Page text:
By Janet McAfee
Are you in the market for a new feline companion? An older cat just might be the “purrfect” match; that one with a graying muzzle and eyes filled with the wisdom of the world. Older cats have plenty of spark and playfulness, but they have the maturity and calmness that makes for fabulous companions.
Just ask Josephine “Jo” Kozak. She is thrilled with her recently adopted 15-year-old cats, Sapphire and Bijou. The bonded animals were suddenly orphaned when their beloved owner perished in a boating accident. They were taken in by Loving All Animals, but spent 2 years in foster care because most people prefer to adopt younger animals. Mary Ewing, director of Loving All Animals’ Whiskers & Purrs program, began actively networking Sapphire and Bijou among her many fellow cat lovers. One of her contacts resulted in a phone call from Jo, who is pictured here smiling happily at Sapphire. Jo reports she absolutely loves these fabulous felines who follow her around the house. Bijou even “talks” to her in a sweet little voice.
Mary has years of experience in rescuing and adopting cats. She wishes more people, particularly seniors, would give an older cat a “second chance”. Mary states, “I think it’s important to recognize how wonderful it is to bring an adult cat into your life. They appreciate being rescued and are so grateful.”
The adoption of this orphaned pair was a special occasion. Mary was amazed how the animals transformed when she delivered them to Jo’s lovely home. She recalls, “These cats were rather standoffish during the time we had them. We could not believe how they changed during their adoption. Jo got down on the floor to greet them, and one at a time, each of the cats strolled towards Jo to be petted. It was remarkable the effort she took to welcome them and integrate them into her home. Jo has such a loving aura with the cats, there was a sense of ‘oneness’ when they happily moved to be near her. This was one of our best adoptions ever!”
There are many reasons why adopting an older cat is the best choice. While it might be fun to watch a kitten play and run through the house, the “kitten craziness” phase can also involve racing around at 3:00 am when you are trying to sleep. An older cat will happily greet you at the door when you get home, and enjoy curling up with you on the couch to watch television.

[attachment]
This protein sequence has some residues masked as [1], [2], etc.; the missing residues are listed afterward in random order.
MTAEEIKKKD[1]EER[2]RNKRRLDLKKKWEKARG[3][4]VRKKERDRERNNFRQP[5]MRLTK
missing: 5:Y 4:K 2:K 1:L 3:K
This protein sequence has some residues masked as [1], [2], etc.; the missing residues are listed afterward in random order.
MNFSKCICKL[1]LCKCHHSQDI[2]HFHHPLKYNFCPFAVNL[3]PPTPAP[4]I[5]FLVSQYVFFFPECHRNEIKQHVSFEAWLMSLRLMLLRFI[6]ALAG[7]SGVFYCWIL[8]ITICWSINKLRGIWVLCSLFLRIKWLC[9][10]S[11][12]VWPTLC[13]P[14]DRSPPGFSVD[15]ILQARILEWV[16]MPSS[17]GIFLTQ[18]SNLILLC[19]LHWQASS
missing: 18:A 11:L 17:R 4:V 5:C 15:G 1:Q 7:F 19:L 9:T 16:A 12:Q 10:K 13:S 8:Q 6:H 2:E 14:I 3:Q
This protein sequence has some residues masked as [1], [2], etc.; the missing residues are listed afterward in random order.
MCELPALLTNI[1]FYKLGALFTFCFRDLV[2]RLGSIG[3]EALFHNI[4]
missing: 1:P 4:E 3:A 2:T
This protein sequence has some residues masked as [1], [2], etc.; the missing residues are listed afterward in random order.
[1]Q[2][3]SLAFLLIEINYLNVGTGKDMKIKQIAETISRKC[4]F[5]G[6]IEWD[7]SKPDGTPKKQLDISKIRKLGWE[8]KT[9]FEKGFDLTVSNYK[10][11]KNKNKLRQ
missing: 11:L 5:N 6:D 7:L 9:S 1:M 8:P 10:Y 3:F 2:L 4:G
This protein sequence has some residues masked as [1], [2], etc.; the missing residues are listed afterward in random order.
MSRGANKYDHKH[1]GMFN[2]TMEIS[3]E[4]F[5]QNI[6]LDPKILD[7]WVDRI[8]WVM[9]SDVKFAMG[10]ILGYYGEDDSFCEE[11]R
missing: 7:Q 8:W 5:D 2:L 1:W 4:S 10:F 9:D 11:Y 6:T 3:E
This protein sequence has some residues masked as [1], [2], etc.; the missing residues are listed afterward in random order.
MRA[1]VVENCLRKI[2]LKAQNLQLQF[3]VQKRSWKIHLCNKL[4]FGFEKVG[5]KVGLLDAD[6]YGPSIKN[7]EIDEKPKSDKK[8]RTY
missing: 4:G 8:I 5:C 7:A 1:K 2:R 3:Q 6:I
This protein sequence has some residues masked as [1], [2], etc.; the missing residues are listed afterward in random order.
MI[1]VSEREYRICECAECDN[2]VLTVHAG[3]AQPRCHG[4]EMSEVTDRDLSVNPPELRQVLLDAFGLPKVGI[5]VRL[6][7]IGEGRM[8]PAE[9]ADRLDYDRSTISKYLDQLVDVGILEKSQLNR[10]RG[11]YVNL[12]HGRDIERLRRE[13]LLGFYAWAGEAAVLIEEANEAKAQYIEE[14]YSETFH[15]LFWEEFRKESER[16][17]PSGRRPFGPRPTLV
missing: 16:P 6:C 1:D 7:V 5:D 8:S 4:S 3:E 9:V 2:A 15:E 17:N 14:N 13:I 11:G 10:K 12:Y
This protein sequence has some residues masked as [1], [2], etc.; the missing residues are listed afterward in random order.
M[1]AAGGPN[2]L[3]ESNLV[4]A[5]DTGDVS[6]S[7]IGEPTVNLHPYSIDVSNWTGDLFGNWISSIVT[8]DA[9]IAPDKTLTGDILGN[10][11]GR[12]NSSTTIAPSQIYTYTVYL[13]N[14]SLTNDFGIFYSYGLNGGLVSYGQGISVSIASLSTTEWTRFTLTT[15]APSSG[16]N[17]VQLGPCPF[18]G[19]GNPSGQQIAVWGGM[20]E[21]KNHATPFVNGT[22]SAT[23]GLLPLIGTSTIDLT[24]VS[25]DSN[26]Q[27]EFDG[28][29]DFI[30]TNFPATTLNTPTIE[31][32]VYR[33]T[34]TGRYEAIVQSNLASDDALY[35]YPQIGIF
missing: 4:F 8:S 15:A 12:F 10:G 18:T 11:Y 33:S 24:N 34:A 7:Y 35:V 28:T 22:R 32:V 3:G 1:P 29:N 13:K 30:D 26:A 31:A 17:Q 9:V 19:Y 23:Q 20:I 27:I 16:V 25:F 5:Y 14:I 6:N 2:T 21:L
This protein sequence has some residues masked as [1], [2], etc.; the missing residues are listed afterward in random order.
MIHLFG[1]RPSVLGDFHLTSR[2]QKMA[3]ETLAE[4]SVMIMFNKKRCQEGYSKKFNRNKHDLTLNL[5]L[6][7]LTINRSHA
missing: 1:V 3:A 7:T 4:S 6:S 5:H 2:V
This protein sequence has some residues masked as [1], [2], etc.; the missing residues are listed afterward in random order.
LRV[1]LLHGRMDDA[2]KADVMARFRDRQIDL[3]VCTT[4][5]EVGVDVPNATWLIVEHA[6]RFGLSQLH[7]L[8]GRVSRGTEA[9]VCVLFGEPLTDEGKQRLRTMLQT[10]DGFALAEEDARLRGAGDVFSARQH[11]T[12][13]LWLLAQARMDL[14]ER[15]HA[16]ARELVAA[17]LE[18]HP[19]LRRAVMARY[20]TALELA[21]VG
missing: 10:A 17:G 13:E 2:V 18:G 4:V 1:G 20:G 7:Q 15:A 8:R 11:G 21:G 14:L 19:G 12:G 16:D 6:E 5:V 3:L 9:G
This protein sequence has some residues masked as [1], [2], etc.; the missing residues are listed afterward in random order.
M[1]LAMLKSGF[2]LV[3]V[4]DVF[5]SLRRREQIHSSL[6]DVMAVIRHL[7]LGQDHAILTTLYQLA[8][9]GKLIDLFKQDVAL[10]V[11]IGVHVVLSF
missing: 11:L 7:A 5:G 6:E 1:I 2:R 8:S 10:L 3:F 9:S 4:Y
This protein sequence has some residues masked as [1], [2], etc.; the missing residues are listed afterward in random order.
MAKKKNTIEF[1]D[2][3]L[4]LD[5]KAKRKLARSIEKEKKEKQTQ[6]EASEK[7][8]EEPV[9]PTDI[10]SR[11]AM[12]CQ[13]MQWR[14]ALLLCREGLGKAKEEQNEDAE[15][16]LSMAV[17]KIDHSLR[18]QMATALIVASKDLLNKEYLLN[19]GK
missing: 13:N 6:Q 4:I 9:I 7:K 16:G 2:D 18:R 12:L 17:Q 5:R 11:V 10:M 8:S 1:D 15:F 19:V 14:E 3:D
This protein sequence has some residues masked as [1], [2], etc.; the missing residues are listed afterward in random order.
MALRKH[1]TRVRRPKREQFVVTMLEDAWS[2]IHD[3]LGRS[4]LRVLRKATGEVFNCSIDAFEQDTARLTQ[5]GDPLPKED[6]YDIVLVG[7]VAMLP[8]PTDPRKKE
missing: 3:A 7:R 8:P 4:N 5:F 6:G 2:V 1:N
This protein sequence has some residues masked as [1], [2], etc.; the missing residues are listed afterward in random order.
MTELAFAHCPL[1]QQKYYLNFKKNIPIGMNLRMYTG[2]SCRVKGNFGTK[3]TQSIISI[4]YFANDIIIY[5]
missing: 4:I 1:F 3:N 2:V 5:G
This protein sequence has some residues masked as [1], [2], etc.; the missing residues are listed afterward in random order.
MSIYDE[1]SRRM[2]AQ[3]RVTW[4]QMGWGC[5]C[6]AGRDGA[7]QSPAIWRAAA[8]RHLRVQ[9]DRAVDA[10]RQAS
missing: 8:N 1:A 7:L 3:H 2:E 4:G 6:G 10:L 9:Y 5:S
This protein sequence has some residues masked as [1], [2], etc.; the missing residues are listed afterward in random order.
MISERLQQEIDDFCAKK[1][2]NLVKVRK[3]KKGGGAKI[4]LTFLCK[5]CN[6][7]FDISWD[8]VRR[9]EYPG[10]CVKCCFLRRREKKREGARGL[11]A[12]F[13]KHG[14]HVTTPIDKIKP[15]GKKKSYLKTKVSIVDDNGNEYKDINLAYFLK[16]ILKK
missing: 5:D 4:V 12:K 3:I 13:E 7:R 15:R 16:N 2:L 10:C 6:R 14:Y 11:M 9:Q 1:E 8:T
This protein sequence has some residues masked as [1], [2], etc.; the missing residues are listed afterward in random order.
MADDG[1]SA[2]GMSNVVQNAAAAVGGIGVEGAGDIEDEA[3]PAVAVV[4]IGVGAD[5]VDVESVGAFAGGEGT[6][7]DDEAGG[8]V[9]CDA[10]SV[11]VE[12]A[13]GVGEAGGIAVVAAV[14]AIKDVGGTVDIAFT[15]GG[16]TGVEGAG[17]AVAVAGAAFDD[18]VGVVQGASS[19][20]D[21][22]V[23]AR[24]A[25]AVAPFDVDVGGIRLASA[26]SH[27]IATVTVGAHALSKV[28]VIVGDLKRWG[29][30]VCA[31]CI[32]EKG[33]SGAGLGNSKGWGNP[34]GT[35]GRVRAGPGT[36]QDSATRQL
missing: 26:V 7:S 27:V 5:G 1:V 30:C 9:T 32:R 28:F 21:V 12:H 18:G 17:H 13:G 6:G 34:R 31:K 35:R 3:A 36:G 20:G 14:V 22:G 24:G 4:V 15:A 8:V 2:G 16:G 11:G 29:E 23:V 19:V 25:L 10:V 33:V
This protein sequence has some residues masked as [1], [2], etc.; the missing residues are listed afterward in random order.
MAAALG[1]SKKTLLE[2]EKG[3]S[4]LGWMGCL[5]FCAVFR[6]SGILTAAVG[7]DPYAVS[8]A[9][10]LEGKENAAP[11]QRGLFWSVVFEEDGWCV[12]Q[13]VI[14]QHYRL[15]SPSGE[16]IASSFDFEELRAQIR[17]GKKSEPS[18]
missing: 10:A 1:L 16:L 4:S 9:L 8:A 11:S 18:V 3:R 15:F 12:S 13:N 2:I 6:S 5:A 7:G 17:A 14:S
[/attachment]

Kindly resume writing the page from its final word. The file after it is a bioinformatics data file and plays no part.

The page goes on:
The personality and temperament of an older cat is already set. They are already litter trained. A senior cat is a wonderful choice for senior citizens who want to adopt a pet, but are realistic to know a kitten who could live 20 years, could outlive them.
Adult cats are also a great choice for families with young children. Young kittens often play rough, and they have sharp teeth and claws. Generally speaking, an older cat is more mellow and patient with young children.
If you lost one of your companion cats, an older cat is a better replacement to bond with your remaining kitty. Senior cats prefer the more gentle energy of a mature cat, and a kitten’s high energy can be stressful for them.
Here is one of the best reasons for adopting a middle aged or senior kitty. If they are in a public shelter, you just might be their last chance to experience the love and warmth of a home to live out their golden years. Adopting an adult cat can save his life. With good vet care and good nutrition, many cats will live into their early twenties, and you will enjoy their company for many years.
For more information on adopting a special cat, contact Mary Ewing at Loving All Animals at (760) 834-7000, www.lovingallanimals.org. Other local cat rescue groups include www.ForeverMeow.org at (760) 335-6767 and Kittyland at www.Kittylandrescue.org (760) 251-2700. Wise and wonderful, that senior kitty will bring love and joy to you in 2017!